Ralph Nader

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Ralph Nader (born February 27, 1934) is an American attorney and political activist in the areas of consumer rights, humanitarianism, environmentalism and democratic government. Nader has been a staunch critic of corporations, which he believes wield too much power and are undermining the fundamental American values of democracy and human rights. He helped found many governmental and non-governmental organizations, including the Environmental Protection Agency, the Occupational Safety and Health Administration, Public Citizen, and several public interest research groups.

The Atlantic Monthly, in its list of the "100 most influential Americans," ranked Nader 96: "He made the cars we drive safer; thirty years later, he made George W. Bush the president;"[1] others discount his role in the 2000 presidential election.

Nader ran for President four times (in 1992, 1996, 2000 and 2004). In 1992 he ran as a Democrat in the Democratic primaries. In 1996 and 2000, he was the nominee of the Green Party; in 2004, he ran as the nominee of the Reform Party.

Nader v. Democratic National Committee

In 2004, Democratic party operatives waged an intense, multi-state signature blocking effort to make sure that Nader's name appeared on as few state ballots as possible. When Nader ran for President in 2000, he earned enough votes to be the margin of difference between the two major party candidates, George Bush and Al Gore.

Determined that this not happen again, a consortium of attorneys and political operatives went into a number of states where Nader's supporters were running petition drives to quality Nader for a spot on the ballot. In these states, they used a variety of tactics to deny Nader access.

In October 2007, Nader filed a lawsuit, Ralph Nader v. Democratic National Committee, arguing that this multi-state blocking campaign constituted an illegal conspiracy to deny him ballot status.

Nader v. State of Hawaii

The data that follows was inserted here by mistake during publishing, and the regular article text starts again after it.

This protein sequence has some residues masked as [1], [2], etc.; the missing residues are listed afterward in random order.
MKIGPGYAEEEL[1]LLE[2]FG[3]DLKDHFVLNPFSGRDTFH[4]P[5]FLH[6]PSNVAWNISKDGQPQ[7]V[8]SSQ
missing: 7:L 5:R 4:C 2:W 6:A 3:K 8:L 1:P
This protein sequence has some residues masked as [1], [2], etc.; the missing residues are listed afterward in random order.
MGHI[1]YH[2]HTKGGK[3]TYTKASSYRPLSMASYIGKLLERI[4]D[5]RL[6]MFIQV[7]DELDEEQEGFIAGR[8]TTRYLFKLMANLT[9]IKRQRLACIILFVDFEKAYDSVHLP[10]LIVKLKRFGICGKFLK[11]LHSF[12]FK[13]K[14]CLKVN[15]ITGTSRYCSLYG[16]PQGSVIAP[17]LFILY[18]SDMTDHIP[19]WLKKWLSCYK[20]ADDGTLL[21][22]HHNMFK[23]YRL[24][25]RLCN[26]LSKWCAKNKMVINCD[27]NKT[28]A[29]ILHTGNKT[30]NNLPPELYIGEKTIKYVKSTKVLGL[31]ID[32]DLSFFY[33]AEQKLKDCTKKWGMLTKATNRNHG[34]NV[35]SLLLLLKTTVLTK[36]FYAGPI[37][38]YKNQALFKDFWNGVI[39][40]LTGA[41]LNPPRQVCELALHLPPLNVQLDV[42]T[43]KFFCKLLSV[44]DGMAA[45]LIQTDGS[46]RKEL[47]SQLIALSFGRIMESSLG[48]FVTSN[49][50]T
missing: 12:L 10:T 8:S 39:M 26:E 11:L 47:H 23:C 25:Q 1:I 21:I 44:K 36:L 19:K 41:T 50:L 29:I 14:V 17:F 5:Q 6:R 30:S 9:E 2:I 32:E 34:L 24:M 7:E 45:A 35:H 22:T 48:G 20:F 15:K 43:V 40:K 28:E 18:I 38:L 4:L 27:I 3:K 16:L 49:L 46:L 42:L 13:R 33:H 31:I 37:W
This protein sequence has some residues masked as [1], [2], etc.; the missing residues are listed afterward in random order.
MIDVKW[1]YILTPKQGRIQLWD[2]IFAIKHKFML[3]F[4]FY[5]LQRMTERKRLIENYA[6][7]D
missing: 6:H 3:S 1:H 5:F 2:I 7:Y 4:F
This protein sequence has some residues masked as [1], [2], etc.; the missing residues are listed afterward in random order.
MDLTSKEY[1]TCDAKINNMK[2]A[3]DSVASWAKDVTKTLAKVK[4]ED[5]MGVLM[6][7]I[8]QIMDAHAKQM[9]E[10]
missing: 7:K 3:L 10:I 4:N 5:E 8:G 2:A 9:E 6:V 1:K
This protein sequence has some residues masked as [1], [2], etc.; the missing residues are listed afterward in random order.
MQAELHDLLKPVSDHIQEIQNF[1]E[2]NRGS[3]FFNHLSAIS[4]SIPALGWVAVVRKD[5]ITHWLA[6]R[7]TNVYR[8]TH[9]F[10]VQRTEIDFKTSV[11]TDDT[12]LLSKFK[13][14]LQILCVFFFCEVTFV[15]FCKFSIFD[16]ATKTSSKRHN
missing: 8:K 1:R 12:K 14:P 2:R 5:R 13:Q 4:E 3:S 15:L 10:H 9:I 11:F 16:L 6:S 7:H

In 2004, Nader and the Constitution Party filed suit against the state of Hawaii saying that its ballot access laws were too stringent, requiring five times as many signatures for an independent presidential candidate, as for an entire new party.

For four years the Hawaii court system has been postponing this case, waiting for the State Supreme Court to issue a ruling in a related case also filed by Nader and the Constitution Party. Nader did receive a hearing in a Federal Hawaii court on March 4, 2008.[2]

Nader may finally have his lawsuit against Hawaii (Nader v Nago) heard by the US Supreme Court. Before the court decides to review the case, a response was requested from the Hawaii Office of Elections. The brief, now received by the court, argues that the requirements for independent candidates are fair because they are allotted more time than other candidates to collect signatures and independent candidates do not have to prepare for a primary election. In either case, the Supreme Court must now decide whether to review the case.[3][4]

Notes

  • An Unreasonable Man (2006). An Unreasonable Man is a documentary film about Ralph Nader that appeared at the 2006 Sundance Film Festival.
  • Burden, Barry C. (2005). Ralph Nader's Campaign Strategy in the 2000 U.S. Presidential Election 2005, American Politics Research 33:672-99.
  • Ralph Nader: Up Close This film blends archival footage and scenes of Nader and his staff at work in Washington with interviews with Nader's family, friends and adversaries, as well as Nader himself. Written, directed and produced by Mark Litwak and Tiiu Lukk, 1990, color, 72 mins. Narration by Studs Terkel. Broadcast on PBS. Winner, Sinking Creek Film Festival; Best of Festival, Baltimore Int'l Film Festival; Silver Plaque, Chicago Int'l Film Festival, Silver Apple, National Educational Film & Video Festival.
  • Martin, Justin. Nader: Crusader, Spoiler, Icon. Perseus Publishing, 2002. ISBN 0-7382-0563-X

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